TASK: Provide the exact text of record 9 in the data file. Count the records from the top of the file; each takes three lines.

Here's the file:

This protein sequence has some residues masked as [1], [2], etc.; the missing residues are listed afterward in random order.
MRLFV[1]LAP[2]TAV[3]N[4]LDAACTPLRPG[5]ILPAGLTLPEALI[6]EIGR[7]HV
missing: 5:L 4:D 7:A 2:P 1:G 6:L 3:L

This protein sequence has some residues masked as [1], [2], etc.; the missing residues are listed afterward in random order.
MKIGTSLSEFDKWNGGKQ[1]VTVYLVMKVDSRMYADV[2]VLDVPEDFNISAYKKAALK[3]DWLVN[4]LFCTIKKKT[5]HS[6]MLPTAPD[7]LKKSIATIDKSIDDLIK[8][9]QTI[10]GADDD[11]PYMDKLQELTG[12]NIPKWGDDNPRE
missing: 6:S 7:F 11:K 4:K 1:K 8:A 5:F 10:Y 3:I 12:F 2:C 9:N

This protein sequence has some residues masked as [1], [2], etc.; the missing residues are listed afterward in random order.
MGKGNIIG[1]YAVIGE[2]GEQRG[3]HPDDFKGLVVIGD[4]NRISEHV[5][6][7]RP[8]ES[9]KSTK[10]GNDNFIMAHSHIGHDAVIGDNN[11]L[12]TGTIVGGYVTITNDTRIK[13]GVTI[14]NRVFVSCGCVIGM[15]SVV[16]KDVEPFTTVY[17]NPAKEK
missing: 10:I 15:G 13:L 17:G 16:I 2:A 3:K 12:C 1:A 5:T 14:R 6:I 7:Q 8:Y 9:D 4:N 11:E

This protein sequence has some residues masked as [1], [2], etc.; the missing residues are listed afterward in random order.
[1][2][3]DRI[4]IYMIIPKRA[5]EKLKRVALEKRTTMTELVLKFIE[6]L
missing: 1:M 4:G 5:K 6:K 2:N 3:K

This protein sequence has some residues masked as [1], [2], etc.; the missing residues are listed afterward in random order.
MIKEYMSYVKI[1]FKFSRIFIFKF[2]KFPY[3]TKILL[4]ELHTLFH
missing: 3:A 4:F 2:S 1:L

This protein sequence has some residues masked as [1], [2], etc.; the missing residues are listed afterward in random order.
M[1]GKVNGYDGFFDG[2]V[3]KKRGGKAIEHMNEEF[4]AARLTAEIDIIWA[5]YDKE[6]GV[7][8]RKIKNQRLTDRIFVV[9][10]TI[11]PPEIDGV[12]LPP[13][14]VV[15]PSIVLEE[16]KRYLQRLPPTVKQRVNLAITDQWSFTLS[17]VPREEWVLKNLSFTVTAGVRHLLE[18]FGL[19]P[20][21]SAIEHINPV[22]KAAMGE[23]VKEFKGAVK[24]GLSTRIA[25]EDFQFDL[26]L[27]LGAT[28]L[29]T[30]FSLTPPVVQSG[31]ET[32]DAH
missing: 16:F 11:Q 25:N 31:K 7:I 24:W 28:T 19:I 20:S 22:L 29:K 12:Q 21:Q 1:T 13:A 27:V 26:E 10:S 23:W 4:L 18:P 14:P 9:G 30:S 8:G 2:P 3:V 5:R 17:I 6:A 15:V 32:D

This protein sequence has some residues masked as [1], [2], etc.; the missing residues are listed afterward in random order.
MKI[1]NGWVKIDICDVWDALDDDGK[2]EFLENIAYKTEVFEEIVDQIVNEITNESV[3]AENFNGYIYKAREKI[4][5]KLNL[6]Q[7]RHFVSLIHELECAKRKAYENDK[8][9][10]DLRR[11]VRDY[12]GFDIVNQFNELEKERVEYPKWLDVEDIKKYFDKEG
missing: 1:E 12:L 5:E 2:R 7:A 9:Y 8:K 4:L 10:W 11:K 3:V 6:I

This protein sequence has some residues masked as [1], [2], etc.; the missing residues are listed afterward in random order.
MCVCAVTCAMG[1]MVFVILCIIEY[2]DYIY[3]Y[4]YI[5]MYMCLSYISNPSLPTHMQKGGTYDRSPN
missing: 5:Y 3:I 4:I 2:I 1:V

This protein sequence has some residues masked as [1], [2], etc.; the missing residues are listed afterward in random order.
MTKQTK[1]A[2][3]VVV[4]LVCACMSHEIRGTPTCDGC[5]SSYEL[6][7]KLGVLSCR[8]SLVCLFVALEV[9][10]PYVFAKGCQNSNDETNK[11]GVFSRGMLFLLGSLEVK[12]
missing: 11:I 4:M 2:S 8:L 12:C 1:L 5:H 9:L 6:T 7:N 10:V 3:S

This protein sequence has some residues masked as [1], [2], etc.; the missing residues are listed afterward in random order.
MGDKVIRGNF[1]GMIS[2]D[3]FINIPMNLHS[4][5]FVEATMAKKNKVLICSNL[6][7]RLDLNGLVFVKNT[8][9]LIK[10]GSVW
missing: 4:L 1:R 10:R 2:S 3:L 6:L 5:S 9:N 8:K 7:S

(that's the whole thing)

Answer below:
This protein sequence has some residues masked as [1], [2], etc.; the missing residues are listed afterward in random order.
MTKQTK[1]A[2][3]VVV[4]LVCACMSHEIRGTPTCDGC[5]SSYEL[6][7]KLGVLSCR[8]SLVCLFVALEV[9][10]PYVFAKGCQNSNDETNK[11]GVFSRGMLFLLGSLEVK[12]
missing: 11:I 4:M 2:S 8:L 12:C 1:L 5:H 9:L 6:T 7:N 10:V 3:S